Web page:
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No Horseplay On The Part Of Defendant-Third Circuit Affirms Grant Of Defendant’s Motion For Summary Judgment

July 28, 2023

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In a recent opinion handed down by the United States Court of Appeals, Third Circuit, for <em><a href="">Garcia v. Mountain Creek Riding Stable Inc.</a>,</em> a defendant stable owner, who provided horses and guides for trail rides, who had been sued by a plaintiff who was thrown from horseback while taking part in a trail ride, had its motion for summary judgment affirmed after the plaintiff appealed the district court’s grant. The court came to its decision by applying Pennsylvania law.

The evidence established that the plaintiff Garcia, who did not speak English, was asked to change into riding boots provided by the defendant Stable. <em>Garcia v. Mountain Creek Riding Stable Inc.</em>, No. 22-1700, 2023 WL 4418230, at *1 (3d Cir. July 10, 2023). While changing into the boots, the defendant Stable provided riding instructions to the patrons. <em>Id</em>. Although neither plaintiff Garcia, nor her husband, spoke English, Garcia’s son was translating for her on that day. <em>Id</em>. Garcia’s son, however, did not provide translation of the riding instructions because the plaintiff was busy with her boots and distracted. <em>Id</em>. Plaintiff Garcia provided testimony that she had been in a hurry because she was worried that she would be left behind. <em>Id</em>. The plaintiff’s husband, who had ridden a horse before instead gave Garcia brief instruction, rather than Garcia receiving translated instruction from the employees of the defendant Stable.

Further, during the period plaintiff Garcia changed into the boots, her husband signed the waiver on her behalf, which had been provided by the defendant Stable. <em>Id</em>. The waiver, as well as signage on the property “informed patrons that they “assume[d] full responsibility for...risks including, but not limited to, the negligence of” Mountain Creek.” <em>Id</em>. There had also been testimony that the senior trail guide that she was concerned about plaintiff Garcia’s “riding ability and safety, particularly because she did not speak English” however multiple witnesses stated that neither of the two trail guides rode behind plaintiff Garcia. <em>Id</em>. At some point during the ride, plaintiff Garcia’s horse went off trail, and although Garcia testified that at least once she tried to stop the horse by pulling on its reins, she was thrown from the horse after it reared up on its hind legs. <em>Id</em>.

Subsequently, plaintiff Garcia brought an action alleging that the defendant Stable had been negligent by failing to prevent the harm. Id. The defendant Stable then filed a motion for summary judgment, arguing that Garcia had not provided “sufficient evidence showing that Mountain Creek failed to prevent the harm, as required under Pennsylvania law.”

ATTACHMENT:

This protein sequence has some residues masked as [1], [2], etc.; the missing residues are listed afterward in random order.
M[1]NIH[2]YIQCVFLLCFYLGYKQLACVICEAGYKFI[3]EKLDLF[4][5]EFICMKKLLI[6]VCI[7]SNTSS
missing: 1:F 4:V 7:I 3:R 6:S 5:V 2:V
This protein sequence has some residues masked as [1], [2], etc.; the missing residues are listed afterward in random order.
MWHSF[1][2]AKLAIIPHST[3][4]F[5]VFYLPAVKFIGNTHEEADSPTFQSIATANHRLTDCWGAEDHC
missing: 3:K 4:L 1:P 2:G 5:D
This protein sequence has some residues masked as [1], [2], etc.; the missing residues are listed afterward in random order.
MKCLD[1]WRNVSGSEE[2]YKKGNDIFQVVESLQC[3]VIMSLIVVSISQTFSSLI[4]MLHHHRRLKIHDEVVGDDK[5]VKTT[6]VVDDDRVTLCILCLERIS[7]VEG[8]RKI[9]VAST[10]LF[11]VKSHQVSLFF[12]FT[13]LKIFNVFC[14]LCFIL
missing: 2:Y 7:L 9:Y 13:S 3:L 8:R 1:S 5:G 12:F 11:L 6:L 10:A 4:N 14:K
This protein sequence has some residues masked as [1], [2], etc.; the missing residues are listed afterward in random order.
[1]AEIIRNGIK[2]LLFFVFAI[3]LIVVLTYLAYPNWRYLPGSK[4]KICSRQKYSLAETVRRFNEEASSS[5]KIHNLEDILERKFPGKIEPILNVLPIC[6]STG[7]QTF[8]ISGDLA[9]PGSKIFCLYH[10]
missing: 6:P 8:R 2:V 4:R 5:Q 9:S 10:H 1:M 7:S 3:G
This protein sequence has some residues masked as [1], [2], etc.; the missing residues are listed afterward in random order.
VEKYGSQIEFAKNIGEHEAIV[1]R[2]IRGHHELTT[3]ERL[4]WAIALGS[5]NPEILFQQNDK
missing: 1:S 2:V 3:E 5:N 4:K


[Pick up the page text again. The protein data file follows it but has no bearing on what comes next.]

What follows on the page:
In reaching its decision to affirm the lower court’s judgment, the Third Circuit applied Pennsylvania law, which “follows the Restatement (Second) of Torts, §§ 509 and 518, which identify the proof required to hold the possessor of a domesticated animal, such as a horse, liable for damages. <em>Id</em>. *2. Because there was no evidence showing that the horse had dangerous propensities, the court applied §518, rather than §509, which would apply in a circumstance when a domesticated animal is known to have dangerous propensities. <em>Id</em>.

Under §518, to establish liability when a plaintiff does not assert that the possessor of the animal caused the animal to do harm, the plaintiff must instead show that the possessor was “negligent in failing to prevent the harm.” <em>Id</em>. plaintiff Garcia alleged five ways in which the defendant Stable had been negligent: that the senior guide, despite the testimony of having been concerned for Garcia’s riding ability, allowed Garcia to ride the horse, that the guides on the trail did not notice that Garcia was incorrectly holding the saddle instead of the reins, that the guides did not tell Garcia to pull the reins instead of holding onto the saddle improperly, that Garcia did not receive instructions in Spanish, and that the guides were in front of Garcia on the trail and thus could not monitor her. <em>Id</em>.

The Third Circuit based its decision on the following conclusions: plaintiff Garcia acknowledged that the defendant Stable had provided instructions before the ride, and because Garcia’s son who had been her translator that day did not translate the instructions and instead Garcia’s husband gave her instruction, and because Garcia “demonstrated that she understood at least some of the instructions for controlling the horse as demonstrated by the fact that she knew to pull the reins back to stop the horse on at least one occasion.” <em>Id</em>. Further plaintiff Garcia “presented no evidence that Mountain Creek engaged in any conduct that caused the horse to begin running and presented no evidence that “the horse was unsafe for a novice rider or that the position of the guides would have impacted the horse’s behavior,” id., Thus the Third Circuit ruled that plaintiff Garcia had “not provided evidence upon which a reasonable juror could find” the defendant Stable to be negligent under Pennsylvania law. <em>Id</em>.

This ruling serves as a reminder of the basic requirement to support a motion for summary judgment in Pennsylvania, or to refute one on appeal. Simply put, a motion for summary judgment cannot have material facts in dispute which would require it to go before a jury. Absent those disputed material facts, a court a litigant runs the risk of receiving the same judgment as plaintiff Garcia.

Thanks to Ryan Hunsicker for his contribution to this article.  Should you have any questions, contact <a href="">Tom Bracken</a>.


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